The last two years have seen the biggest changes to the application of GST to cross border supplies since the GST commenced on 1 July 2000.
These changes have involved a myriad of amendments to various sections of the A New Tax System (Goods and Services Tax) Act 1999 (the GST Act) – changing both the basic rules and special rules – but have essentially been in line with one of two main themes:
- Extending GST liability to cross border supplies of goods and services to Australian, nonbusiness consumers – B2C: where there is net GST revenue; or
- Limiting the application of GST on supplies to non-resident businesses or from non-resident businesses to Australian business consumers – B2B: where there is (usually) no net GST revenue.
The paper they presented is excerpted in this post.
Andrew also appears at next month's National GST Intensive in Sydney, co-presenting the session 'Property Issues Coast to Coast', with Karen Dill-Macky (EY), examining some of the most complicated GST and property issues in the country. Find out more.
Andrew and Rebecca's paper points out that the extension of GST to cross border supplies to “Australian consumers” has been considered necessary to deal with the ever changing commercial and technological landscape that has brought us online shopping and digital content.
Retailers had been calling for “a leveling of the playing field” and Treasury have been wanting to reduce “the tax gap” – the amount of consumption expenditure that is not subject to GST. We have therefore ended up with the ‘Netflix tax’ for ‘imported’ services which commenced on 1 July 2017 and ‘Gerry’s tax’ – the extension of GST to low value imported goods, which commenced 1 July 2018.
The B2B cross border changes went the opposite way - removing GST liability on certain cross border, business-to-business supplies – supplies to “Australian-based business recipients”. These changes, most of which commenced on 1 October 2016, were aimed at ensuring non-residents were not caught in the GST regime where the GST on supplies by them or to them would be revenue neutral (or, if not revenue neutral, could be “reverse charged” by Australian business).
Despite such laudable aims, and most changes being very welcome, there has been some controversy in these changes and the practical application of particular measures. In their paper Andrew and Rebecca explore the changes to the rules relating to the application of GST to cross border supplies, and highlight some of the impacts, issues and practical solutions.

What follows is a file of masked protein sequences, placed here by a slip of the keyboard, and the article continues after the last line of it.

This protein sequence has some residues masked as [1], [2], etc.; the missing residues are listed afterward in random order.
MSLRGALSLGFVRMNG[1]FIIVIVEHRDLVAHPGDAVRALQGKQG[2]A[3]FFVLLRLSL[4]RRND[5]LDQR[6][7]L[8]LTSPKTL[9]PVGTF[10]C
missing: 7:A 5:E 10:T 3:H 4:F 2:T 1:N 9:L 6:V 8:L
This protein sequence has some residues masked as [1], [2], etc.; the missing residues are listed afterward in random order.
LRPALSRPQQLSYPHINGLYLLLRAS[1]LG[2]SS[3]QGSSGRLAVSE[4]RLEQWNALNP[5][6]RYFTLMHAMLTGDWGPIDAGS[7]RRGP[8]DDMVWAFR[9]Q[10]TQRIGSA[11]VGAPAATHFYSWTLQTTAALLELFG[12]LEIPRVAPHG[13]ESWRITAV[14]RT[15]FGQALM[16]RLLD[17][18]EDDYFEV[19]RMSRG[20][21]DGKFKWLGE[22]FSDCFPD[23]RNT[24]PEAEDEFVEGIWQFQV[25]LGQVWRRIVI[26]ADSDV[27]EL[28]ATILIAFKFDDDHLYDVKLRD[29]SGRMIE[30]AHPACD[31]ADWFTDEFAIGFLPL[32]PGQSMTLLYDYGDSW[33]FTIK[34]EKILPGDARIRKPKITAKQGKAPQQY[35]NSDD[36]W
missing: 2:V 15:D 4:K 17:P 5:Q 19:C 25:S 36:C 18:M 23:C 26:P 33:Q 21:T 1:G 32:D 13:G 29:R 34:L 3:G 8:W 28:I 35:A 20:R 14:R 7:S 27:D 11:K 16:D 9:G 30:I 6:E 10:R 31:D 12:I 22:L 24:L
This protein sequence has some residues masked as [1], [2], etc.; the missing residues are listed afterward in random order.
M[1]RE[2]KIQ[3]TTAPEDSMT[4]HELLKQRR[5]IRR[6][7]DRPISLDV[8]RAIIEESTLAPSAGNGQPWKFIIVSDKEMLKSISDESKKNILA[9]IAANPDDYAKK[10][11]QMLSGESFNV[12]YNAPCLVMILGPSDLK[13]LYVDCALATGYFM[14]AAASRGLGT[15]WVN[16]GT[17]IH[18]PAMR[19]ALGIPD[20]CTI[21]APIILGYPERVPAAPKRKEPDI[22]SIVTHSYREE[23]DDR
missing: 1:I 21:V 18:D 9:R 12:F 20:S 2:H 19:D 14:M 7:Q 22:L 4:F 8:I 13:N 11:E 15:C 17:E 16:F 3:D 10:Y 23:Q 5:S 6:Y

The paper looks at the new ‘GST PE’ test and its practical application, and disconnected’ supplies - the nature of disconnections, supplies of goods installed or assembled in Australia, the flipside – wider reverse charge liability, and double tax risks.
It covers the wider GST-free services exemption, provisions to Australian-based business recipient of the supply, and possible reverse charge issues.
Looking at the ‘Netflix tax’ – extending GST to imported digital products & services, the paper looks at the unlevel virtual field, the GST amendments, and simplified GST registration for non-resident businesses
Andrew and Renbecca also cover 'Gerry’s tax' – the extension of GST to low value imported goods, looking at the complaint by Gerry Harvey of Harvey Norman, the GST amendments, and the controversies and practical issues.
Finally, it visits a number of other ‘GST cross border’ changes, including estimating international transport and insurance costs for customs value, GST-free treatment for repairs of goods under warranty, and the removal of registration requirements for non-residents making only GST-free supplies.
|Andrew Howe, CTA and Rebecca Lawrence|
Andrew Howe, CTA, heads Greenwoods & Herbert Smith Freehills’ GST practice, bringing 20 years' of experience to his role advising clients on GST issues, ATO audits and major corporate transactions. A prominent GST expert with a solid legal background, he joined Greenwoods in 2002 and became a Director in 2004. Andrew’s expertise and in-depth knowledge of GST matters spans a range of industries, with a focus on real estate and financial services.
Rebecca Lawrence is a Senior Associate in the Sydney office of Greenwoods & Herbert Smith Freehills. Rebecca provides GST advice to clients operating across a wide range of sectors and industries. Prior to joining Greenwoods, she spent almost 15 years working in leading accounting firms in both Sydney and London and, more recently, almost two years in-house as an indirect tax specialist.
Hear more from Andrew at 2018's National GST Intensive, taking place 13–14 September at the Intercontinental Sydney.